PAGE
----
People who live in Texas have a saying about the capriciousness of the weather there: “If you don’t like the weather in Texas, just wait a minute.” These people have never been to Jerusalem. This week I was astounded to see that in the space of less than a week, we literally went from snow to absolutely gorgeous, mid-70s, open-all-the-windows-and-put-on-your-capri-pants weather. So I guess the saying around here should be: “If you don’t like the weather in Jerusalem, just wait a second.” I only hope it lasts!
Earlier this week, Rodolfo and I went to Bethlehem for an afternoon. It’s actually very close to where we live, and so we tried taking an Arab bus that you can catch in East Jerusalem, which was surprisingly easy. It’s one of my favorite places in the area. In Bethlehem, it’s always Christmas! It’s already March, but we saw Polish pilgrims in the grotto singing “Silent Night” and Americans having Mass in the Catholic side singing “O Come All Ye Faithful.”
The church in Bethlehem is also the oldest continuously operating church in the world, parts of which date back to 327 AD. Here we are standing in the front doorway, known as the Door of Humility, because you have to stoop to enter through it. This part of the door dates to the Ottoman era, and is nestled inside a former gothic-arch shaped door from the Crusader era, which is in turn nestled inside a much larger Byzantine-era doorway. The doors were made progressively smaller to prevent mounted horsemen from entering and to make it harder to loot the church. (A more complete view of the concentric doors can be seen in this photo on Wikipedia.)
Also this week in Jerusalem, we celebrated a Jewish festival known as Purim, which celebrates the story of Esther from the Bible. The king of Persia, Ahasuerus, took the most beautiful woman in the land, Esther, to be his wife, not knowing that she was a Jew. Then the king’s advisor, Haman, hatched a plot to kill the Jews, because they refused to bow to him. The Jews of Persia were saved from certain destruction when the queen bravely approached the king, confessed to her heritage and begged the case for her people. Outraged on her behalf, the king demanded the advisor be killed instead.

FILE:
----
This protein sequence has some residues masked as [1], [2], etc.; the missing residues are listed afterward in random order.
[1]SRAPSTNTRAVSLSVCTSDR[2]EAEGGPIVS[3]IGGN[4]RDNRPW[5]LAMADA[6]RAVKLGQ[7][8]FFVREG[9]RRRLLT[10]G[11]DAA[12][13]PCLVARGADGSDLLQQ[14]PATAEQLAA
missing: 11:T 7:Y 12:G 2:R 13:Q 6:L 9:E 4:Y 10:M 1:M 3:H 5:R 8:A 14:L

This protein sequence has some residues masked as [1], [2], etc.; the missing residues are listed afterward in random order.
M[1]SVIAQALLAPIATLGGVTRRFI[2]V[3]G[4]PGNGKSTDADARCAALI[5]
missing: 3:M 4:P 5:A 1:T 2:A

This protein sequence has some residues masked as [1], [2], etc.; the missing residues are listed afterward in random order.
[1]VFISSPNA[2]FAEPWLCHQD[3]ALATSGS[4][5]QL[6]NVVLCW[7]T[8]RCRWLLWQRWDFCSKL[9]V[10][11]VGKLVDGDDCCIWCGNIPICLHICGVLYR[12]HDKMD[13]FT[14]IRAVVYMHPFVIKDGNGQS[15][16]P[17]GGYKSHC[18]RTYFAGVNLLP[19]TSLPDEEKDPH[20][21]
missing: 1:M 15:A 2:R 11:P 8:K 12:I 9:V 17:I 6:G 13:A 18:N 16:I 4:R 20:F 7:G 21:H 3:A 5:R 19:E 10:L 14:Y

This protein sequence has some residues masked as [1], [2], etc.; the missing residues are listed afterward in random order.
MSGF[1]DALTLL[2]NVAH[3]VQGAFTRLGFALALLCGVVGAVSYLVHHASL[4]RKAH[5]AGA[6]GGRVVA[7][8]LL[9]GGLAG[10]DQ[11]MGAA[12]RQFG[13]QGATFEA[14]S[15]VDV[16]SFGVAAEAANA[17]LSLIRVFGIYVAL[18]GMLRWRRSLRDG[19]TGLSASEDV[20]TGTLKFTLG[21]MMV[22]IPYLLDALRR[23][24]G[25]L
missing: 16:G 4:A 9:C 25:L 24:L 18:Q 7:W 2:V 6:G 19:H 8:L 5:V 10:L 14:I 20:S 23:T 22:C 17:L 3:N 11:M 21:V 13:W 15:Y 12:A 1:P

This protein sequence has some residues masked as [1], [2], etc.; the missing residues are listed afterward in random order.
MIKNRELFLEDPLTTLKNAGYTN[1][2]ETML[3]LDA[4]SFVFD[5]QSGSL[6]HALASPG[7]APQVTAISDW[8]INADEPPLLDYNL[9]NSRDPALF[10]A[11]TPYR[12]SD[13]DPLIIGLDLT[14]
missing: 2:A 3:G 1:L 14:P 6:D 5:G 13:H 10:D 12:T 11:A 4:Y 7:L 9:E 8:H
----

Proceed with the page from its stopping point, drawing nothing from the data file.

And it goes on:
The Purim celebration begins with a reading of this story, and when the name of Haman is mentioned, everyone makes so much noise that the name can’t be heard. They blow whistles, shake rattles and noisemakers, and stomp their feet. (Some even write Haman’s name on the bottoms of their shoes and stomp their feet until the name is gone!)
Jews celebrate this day by dressing in costume to honor of the fact that the way that God works is often hidden from our sight. Women wear crowns and tiaras in honor of the brave Queen Esther and children dress in costumes to rival American Halloween. It’s also a bit of a celebration to herald the start of spring; in the city center, there were street performers dressed as flowers and wood sprites, as well as people on stilts, puppet shows and face painting. We even got into the spirit with Venetian Carnival masks! If you want to have some Purim fun at home, try making a mask like in this project from Mark Montano.
There is a traditional song for Purim that sums the story up quite nicely. You can listen to the English version on Sing Up. Be sure to read the lyrics! It’s an anglicization of the Hebrew song, so some of the rhymes are a little silly, but it gives a very good picture of the Hebrew song and the story behind the holiday. The “Let’s hear the rattles: Rash, rash, rash!” is a reference to the reading of the story when everyone makes noise at the mention of Haman’s name. Learn more about Purim, including why it’s celebrated on different days in the U.S. and Jerusalem, at Wikipedia.